Many mountain climbers have climbed Europe’s highest peak, Mount Elbrus, which is 5642 m high – but this Russian powerlifter, Andrey Rodichev, has managed to do the unbelievable. He was the first man ever to climb the peak with a loaded 165lb barbell on his back !!!
While most gym goers would probably struggle to squat that weight 20-25 reps, Andrey Rodichev managed to carry the barbell uphill for 5.6 km (~3.5 miles) in the most harsh weather conditions and terrain.
What he’s done is combine two very different sports – trekking, which requires amazing endurance, and powerlifting, which requires short bursts of pure muscle power. Everyone knows that endurance athletes are usually lighter to be able to cover greater distances easily, while in order to be able to lift big weights, the athlete needs to be more massive. By combining the two disciplines, Rodichev managed to set a new athletic standard.
For this challenge Andrey lost about 45lbs of weight. During his preparations he would run 1.5 to 2 hours in the morning (with additional weight of 25lbs on him), and in the evening he would hit the gym for his powerlifting workout.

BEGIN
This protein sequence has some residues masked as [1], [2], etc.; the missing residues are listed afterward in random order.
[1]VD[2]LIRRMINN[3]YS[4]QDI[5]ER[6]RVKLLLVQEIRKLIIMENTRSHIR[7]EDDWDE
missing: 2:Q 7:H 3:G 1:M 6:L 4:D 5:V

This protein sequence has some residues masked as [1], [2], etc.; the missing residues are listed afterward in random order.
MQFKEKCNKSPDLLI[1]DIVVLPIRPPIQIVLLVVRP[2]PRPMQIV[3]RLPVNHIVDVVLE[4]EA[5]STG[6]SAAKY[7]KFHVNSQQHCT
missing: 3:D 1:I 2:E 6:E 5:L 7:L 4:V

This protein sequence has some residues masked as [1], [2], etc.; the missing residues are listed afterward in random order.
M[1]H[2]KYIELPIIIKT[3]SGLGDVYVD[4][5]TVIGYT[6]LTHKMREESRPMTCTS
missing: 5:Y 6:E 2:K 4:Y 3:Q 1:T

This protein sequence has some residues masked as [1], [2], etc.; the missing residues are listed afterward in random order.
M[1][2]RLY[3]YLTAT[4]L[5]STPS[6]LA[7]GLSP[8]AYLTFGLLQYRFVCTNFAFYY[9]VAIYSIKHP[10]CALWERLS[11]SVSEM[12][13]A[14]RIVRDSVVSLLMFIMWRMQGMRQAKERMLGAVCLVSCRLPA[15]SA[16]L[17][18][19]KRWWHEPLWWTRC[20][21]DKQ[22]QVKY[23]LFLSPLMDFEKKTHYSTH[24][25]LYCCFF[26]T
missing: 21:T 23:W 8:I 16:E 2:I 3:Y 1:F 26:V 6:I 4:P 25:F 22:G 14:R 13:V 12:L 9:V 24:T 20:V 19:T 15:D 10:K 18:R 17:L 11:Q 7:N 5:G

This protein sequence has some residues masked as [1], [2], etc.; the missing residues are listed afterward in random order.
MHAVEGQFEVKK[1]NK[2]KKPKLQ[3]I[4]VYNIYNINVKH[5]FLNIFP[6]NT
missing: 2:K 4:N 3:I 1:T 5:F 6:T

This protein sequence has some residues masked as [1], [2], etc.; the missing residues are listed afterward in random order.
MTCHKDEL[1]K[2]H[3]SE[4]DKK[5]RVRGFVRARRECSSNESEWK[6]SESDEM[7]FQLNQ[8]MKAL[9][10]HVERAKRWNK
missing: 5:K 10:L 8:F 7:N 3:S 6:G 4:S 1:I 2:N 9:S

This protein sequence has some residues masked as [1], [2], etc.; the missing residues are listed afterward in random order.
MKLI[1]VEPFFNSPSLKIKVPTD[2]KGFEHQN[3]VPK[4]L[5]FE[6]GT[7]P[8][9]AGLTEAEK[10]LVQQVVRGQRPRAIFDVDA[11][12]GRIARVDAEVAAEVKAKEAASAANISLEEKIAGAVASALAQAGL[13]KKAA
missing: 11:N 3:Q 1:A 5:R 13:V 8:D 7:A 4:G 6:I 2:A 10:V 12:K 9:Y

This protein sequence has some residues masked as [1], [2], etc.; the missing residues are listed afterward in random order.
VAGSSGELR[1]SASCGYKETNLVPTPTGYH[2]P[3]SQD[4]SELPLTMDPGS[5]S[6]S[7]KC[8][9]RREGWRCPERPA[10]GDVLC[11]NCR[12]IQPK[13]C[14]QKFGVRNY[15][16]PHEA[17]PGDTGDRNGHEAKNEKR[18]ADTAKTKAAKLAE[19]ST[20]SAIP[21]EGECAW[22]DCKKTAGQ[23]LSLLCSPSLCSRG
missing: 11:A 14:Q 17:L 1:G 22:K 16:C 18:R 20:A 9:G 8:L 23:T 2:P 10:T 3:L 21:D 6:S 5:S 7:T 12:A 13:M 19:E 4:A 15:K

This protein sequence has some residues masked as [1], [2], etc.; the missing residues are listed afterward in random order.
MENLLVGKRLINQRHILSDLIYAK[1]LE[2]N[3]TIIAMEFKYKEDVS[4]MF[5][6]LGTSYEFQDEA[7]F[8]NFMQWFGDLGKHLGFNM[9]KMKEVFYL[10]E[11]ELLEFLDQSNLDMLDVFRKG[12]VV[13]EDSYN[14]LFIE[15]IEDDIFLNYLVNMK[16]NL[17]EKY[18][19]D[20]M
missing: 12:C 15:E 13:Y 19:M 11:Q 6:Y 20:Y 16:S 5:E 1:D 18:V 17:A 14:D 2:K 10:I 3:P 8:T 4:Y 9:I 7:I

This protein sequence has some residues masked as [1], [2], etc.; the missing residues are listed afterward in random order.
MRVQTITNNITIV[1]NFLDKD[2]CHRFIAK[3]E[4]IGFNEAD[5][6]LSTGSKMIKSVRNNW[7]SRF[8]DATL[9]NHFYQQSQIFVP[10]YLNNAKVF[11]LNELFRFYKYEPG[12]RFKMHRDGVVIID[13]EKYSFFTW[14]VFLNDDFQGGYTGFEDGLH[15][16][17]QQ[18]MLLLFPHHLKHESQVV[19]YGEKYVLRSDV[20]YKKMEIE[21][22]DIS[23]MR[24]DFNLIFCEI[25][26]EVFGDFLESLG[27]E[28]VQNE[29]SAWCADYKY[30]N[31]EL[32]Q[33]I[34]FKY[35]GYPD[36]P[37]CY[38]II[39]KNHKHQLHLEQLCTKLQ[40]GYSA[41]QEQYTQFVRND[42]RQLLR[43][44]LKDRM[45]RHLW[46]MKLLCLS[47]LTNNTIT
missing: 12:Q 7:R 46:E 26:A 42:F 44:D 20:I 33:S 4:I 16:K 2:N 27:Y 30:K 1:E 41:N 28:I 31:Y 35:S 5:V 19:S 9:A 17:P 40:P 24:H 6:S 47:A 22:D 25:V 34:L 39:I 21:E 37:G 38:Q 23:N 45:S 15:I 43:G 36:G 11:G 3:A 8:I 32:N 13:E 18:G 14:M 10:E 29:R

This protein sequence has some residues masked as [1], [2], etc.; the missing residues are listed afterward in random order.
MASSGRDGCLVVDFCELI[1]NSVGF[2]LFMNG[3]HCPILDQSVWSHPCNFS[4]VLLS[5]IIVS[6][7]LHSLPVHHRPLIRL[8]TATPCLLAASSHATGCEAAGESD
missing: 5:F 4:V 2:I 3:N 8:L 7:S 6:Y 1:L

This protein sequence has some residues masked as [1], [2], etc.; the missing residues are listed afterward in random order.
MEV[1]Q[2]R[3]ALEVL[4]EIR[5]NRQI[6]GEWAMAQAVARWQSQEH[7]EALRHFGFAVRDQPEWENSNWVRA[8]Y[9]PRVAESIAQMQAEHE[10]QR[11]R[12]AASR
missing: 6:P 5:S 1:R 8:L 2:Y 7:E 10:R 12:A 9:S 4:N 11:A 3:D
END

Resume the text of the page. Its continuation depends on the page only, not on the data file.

The track to Mount Elbrus is not as hard as Mount Everest for example, but try to climb it with 165 lb barbell on your back. In fact try carrying that barbell for 200-300 yards on your back and you’ll see how hard that is. And yes, most mountain climbers carry heavy backpacks while climbing Mount Elbrus, but they all leave most of the gear before the final ascent.
Rodichev’s goal was to raise awareness about powerliting in his hometown, Murmansk.
“The federation has no professional equipment for competition and training,” he told the media. “A professional 480 kg. barbell set costs 500,000 rubles ($7,650), but the city and regional administration has no money, ever. I want to do this to draw attention to the Powerlifting Federation in Murmansk region.”
The bar itself weighted 45 lbs and it had two 55lb plates loaded onto it. It was attached to Rodichev’s back using special straps. The journey lasted for eight days flat, with average climbing speed of about 50 meters per hour. Some parts of the track were so difficult that the Andrey was covering just 15 meters in an hour. The mountain top was conquered on September 6. He was accompanied throughout by professional instructor and climber Alexander Sukharev.
The entire journey was also filmed on video, and the footage will soon be used to make a documentary. For now, Rodichev is looking for someone who will attempt to break his record – he’s promised to assist anyone willing to do so.